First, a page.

The “developed world” is too varied to hazard valid generalizations. But some of what seems likely for the United States will also hold elsewhere. Economic inequality is likely to increase in the United States, not least because the interaction of familial structures (more stable and education-oriented two-parent families at the top; less stable one-parent families with less time and inclination for education at the bottom) and economic trends (the declining market value of physical labor and of routine mental labor, increasing inequality of market rewards) is leading to greater polarization of human capital endowments.

That is to say, social classes are becoming more caste-like. That will not necessarily lead to political upheaval. First, because it is far from clear that most people equate relative inequality with inequity. If the absolute standard of living rises, however slowly; if fundamental needs for food, shelter, and medical care are met by welfare state provisions; and if the means of information and entertainment provide an outlet for emotional and intellectual energies; then one can well imagine inequality with political volatility perhaps, but without political upheaval.

JONATHAN OSTRY is Deputy Director of the Research Department (RES) at the International Monetary Fund.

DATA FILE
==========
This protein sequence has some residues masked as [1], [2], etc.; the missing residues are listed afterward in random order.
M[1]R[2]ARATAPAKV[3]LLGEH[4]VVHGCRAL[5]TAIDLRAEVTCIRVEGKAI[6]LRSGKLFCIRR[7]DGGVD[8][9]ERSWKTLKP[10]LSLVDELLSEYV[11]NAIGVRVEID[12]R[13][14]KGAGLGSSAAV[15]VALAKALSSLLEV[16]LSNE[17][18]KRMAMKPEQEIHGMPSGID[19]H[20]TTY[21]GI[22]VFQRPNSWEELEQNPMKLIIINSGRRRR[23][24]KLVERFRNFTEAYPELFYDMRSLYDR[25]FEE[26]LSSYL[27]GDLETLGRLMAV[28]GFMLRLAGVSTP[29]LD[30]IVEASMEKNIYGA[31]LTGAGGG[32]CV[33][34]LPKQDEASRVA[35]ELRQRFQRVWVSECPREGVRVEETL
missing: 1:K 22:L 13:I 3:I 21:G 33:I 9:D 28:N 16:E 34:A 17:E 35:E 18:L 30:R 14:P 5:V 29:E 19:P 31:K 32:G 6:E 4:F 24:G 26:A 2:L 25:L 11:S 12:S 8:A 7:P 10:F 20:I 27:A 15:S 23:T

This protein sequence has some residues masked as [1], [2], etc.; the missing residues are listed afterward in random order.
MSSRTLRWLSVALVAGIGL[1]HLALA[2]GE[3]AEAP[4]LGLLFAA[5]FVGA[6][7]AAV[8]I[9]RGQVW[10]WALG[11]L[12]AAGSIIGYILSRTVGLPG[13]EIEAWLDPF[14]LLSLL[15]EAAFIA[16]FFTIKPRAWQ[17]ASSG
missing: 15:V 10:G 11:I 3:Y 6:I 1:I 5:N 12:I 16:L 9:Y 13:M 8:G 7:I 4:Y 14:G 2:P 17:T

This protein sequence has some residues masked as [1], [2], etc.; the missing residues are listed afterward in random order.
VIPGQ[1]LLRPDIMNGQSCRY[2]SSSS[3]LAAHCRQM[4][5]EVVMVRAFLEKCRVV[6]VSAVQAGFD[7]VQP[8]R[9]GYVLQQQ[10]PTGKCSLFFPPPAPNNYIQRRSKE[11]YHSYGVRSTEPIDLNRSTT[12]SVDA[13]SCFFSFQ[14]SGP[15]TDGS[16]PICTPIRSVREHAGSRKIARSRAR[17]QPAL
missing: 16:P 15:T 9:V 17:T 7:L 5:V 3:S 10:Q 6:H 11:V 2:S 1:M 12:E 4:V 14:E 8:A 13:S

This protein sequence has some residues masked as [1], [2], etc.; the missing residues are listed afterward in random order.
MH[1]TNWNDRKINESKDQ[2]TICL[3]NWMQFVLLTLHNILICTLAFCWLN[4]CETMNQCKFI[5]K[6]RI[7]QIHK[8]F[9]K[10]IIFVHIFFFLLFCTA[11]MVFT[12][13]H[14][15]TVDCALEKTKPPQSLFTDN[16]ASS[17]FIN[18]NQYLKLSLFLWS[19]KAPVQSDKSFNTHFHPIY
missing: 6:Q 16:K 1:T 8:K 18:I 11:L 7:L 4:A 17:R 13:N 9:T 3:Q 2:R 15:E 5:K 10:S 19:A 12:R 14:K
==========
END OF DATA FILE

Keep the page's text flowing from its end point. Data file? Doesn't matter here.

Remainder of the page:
Strongly Agree, Confidence Level 10 

 

 

BRUNO PALIER is CNRS Research Director at the Center for European Studies and Co-Director of the Laboratory for Interdisciplinary Evaluation of Public Policies at Sciences Po.
Strongly Agree, Confidence Level 8  
A lot of research shows that current political turmoil in the world—and also the development of extreme parties (especially in Europe)—are explained by increasing inequality. There are too many losers in the last wave of globalization. The problem was reinforced by the financial crisis and now by the disappearance of many jobs due to technological changes. If not balanced, these unequal developments will lead the losers to want to get their revenge. That has led to catastrophes in the past.

EMMANUEL SAEZ is Professor of Economics and Director of the Center for Equitable Growth at University of California, Berkeley.
Agree, Confidence Level 4      

 

REIHAN SALAM is Executive Editor of National Review.
Neutral, Confidence Level 7  
One important variable is the extent to which economic divides map onto ethnocultural or ethnolinguistic divides. If wealth is concentrated in the hands of a market-dominant ethnocultural minority, while members of some other large ethnocultural community are generally in the lower economic strata of the population, I would expect conflict. In contrast, if the society in question is relatively cohesive, I’d expect fewer threats to the legitimacy of its core institutions, even if the level of economic inequality were fairly high.

ALLISON SCHRAGER is a New York–based economist and writer.
Disagree, Confidence Level 7
Inequality needn’t be a big issue if there is sufficient economic mobility.

 

THEDA SKOCPOL is the Victor S. Thomas Professor of Government and Sociology at Harvard University.
Agree, Confidence Level 7